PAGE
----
How to Add “Functional” to Genomics? • Some automated annotations – Net. Affx: www.

How to Add “Functional” to Genomics? • Some automated annotations – Net. Affx: www. affymetrix. com – Batch query with list of gene IDs • Lots of hands-on annotating, one gene at a time, using online databases – Entrez: www. ncbi. nlm. nih. gov – Gene. Cards: http: //bip. weizmann. ac. il/g. html • Can try this out with public databases – GEO: gene expression omnibus via NCBI

GEO: Public Database Example

GEO: Public Database Example

Clinical Relevance

Clinical Relevance

Gene Expression “Signature” as a Predictor of Survival See figures from van de Vijver

Gene Expression “Signature” as a Predictor of Survival See figures from van de Vijver et al. New England Journal of Medicine 347: 1999 -2009, 2002 http: //content. nejm. org/content/vol 347 /issue 25/index. shtml Subscription access

Summary: Present and Future Use of Physiological Genomics • • Molecular diagnosis Redefining disease

Summary: Present and Future Use of Physiological Genomics • • Molecular diagnosis Redefining disease Discovery of new targets for therapeutic intervention Pharmacogenomics – Variable drug effects depending on individual profiles • Multi-dimensional integrative physiology for applications in any subdiscipline – Comparative physiology – Ecological physiology – Evolutionary physiology

Multi-dimensional Integrative Physiology See Figure 2 from Liang et al. Journal of Physiology 554:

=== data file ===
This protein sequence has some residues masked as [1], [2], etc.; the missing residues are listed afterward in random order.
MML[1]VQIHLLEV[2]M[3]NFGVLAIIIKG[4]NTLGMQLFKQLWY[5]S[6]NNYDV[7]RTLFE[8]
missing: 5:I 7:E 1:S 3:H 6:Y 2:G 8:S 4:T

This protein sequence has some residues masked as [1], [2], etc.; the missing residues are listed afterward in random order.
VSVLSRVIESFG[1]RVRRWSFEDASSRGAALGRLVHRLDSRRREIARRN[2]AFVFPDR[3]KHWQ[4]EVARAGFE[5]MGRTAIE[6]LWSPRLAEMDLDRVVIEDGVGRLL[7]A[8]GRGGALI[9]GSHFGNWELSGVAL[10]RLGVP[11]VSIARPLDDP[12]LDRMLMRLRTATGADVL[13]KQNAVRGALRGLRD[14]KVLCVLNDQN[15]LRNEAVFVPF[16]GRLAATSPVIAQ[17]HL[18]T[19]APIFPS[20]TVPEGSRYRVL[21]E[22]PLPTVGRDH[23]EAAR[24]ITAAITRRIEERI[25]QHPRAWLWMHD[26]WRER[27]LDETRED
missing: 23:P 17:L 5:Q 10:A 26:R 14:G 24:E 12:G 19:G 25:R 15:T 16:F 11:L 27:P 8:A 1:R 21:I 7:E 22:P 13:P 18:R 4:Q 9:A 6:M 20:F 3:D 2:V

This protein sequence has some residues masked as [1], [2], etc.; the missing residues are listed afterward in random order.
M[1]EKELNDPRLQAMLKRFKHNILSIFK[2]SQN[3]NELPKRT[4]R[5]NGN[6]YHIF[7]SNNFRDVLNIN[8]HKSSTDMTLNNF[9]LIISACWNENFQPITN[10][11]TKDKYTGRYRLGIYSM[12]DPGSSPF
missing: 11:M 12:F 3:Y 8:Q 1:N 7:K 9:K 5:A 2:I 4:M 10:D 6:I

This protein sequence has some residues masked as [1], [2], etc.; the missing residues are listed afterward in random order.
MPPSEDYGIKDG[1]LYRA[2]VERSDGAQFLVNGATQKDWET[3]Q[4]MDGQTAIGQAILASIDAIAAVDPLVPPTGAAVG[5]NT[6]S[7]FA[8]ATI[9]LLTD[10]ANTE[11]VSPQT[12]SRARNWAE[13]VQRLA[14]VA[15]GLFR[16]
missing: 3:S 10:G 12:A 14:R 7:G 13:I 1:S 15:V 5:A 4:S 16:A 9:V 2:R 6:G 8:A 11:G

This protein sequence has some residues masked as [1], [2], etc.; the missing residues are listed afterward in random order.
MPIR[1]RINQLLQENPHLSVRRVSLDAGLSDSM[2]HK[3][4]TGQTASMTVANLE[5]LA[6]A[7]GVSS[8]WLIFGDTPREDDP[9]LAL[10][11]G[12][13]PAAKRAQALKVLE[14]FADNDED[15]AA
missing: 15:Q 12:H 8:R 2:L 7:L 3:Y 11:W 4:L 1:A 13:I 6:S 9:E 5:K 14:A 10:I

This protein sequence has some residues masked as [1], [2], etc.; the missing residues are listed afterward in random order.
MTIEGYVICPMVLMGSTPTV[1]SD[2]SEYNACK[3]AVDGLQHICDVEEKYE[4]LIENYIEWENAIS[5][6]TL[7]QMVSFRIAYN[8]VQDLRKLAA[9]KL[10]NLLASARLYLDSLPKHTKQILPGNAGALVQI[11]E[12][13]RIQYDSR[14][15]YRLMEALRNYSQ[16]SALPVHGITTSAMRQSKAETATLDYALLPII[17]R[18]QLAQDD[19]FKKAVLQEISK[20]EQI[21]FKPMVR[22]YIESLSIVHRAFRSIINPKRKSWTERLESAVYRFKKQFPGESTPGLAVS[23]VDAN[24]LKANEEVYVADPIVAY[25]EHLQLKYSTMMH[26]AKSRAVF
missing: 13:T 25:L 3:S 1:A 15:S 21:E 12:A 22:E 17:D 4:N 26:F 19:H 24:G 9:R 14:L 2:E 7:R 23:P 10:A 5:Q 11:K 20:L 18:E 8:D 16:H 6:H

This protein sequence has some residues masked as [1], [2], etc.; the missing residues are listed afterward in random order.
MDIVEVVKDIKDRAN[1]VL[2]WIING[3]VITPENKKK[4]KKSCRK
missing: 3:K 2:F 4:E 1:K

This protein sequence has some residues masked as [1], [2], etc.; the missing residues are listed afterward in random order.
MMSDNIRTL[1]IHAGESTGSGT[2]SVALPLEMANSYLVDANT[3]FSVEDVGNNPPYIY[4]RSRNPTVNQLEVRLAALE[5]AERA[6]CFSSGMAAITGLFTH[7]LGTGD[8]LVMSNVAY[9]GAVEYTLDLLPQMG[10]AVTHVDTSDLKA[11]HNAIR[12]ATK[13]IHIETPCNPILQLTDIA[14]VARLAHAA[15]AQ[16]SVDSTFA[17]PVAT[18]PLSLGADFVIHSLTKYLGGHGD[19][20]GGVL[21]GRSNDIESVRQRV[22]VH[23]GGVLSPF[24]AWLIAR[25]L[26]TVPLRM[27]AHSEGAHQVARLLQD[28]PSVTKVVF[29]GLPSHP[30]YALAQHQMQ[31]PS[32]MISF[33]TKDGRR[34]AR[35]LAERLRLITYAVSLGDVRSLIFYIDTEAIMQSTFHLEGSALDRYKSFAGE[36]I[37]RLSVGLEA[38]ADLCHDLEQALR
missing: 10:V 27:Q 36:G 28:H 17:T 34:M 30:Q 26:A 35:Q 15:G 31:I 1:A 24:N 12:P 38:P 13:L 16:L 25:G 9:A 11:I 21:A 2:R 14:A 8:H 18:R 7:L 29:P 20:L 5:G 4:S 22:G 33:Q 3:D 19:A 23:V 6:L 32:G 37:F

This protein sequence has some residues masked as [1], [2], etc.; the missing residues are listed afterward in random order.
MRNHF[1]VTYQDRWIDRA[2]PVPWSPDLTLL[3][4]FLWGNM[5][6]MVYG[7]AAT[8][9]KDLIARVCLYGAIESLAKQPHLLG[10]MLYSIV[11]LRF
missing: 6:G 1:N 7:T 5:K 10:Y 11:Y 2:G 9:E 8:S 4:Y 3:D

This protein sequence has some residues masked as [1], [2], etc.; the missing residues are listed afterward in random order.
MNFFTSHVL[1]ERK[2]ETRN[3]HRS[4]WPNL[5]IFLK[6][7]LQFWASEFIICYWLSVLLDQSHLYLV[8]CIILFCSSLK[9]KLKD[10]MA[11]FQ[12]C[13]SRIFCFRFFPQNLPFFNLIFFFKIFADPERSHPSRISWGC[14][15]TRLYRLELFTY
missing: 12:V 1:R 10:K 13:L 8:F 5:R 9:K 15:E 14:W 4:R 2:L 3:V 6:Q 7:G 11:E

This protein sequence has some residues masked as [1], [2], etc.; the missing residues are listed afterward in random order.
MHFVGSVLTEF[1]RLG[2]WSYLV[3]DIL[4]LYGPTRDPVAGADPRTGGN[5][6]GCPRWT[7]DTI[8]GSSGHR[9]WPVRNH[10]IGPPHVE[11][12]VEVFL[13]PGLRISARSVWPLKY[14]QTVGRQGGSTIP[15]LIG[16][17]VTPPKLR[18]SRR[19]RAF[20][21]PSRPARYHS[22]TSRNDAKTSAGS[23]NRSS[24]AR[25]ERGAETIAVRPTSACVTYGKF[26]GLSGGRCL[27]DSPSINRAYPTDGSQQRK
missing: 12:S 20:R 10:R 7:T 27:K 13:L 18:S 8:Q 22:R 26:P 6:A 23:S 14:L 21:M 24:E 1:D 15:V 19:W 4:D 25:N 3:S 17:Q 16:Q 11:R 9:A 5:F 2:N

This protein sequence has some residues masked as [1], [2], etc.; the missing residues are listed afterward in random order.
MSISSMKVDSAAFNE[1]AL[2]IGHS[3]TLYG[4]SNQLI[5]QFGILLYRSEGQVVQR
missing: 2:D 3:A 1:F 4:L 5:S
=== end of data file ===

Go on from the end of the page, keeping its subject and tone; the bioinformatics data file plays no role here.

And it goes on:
Multi-dimensional Integrative Physiology See Figure 2 from Liang et al. Journal of Physiology 554: 22 -30, 2003 http: //jp. physoc. org/cgi/content/full/554 /1/22 Free access

Thoughts on incorporation of genomics into curriculum • Advantages – availability of public databases

Thoughts on incorporation of genomics into curriculum • Advantages – availability of public databases containing real data – basic analyses can be done with Excel – outstanding online databases for annotating gene lists • Challenges – not effective if boiled down to a lab exercise or 2 – how to effectively convey the integrative potential when you might be working at only 1 level

Useful References • King, H. C. and A. A. Sinha, 2001. “Gene expression profile

Useful References • King, H. C. and A. A. Sinha, 2001. “Gene expression profile analysis by DNA microarrays. JAMA, 286: 2280 -2288 • Duggan, D. J. et al. , 1999. Expression profiling using c. DNA microarrays. Nature Genetics Supp. 21: 10 -14. • Lipshutz, R. J. et al. 1999. High density synthetic oligonucleotide arrays. Nature Genetics Supp. 21: 20 -24. • Hackett, N. R. et al. , 2003. Variability of antioxidant-related gene expression in the airway epithelium of cigarette smokers. Am. J. Respir. Cell Molec. Biol. 29: 331 -343. • Cowley Jr. , A. W. 2003 Physiological genomics: tools and concepts. J. Physiol. 554: 3. • Liang et al. 2003. High throughput gene expression profiling: a molecular approach to integrative physiology. J Physiol. 554: 22 -30.

Useful Websites • www. ncbi. nih. gov/About/primer/ – NCBI’s primer on arrays, SNPs, molecular

Useful Websites • www. ncbi. nih. gov/About/primer/ – NCBI’s primer on arrays, SNPs, molecular genetics, pharmacogenetics, etc. • www. affymetrix. com – Useful information about new microarrays and publications using Affy chips – Net. Affx tools for automated annotations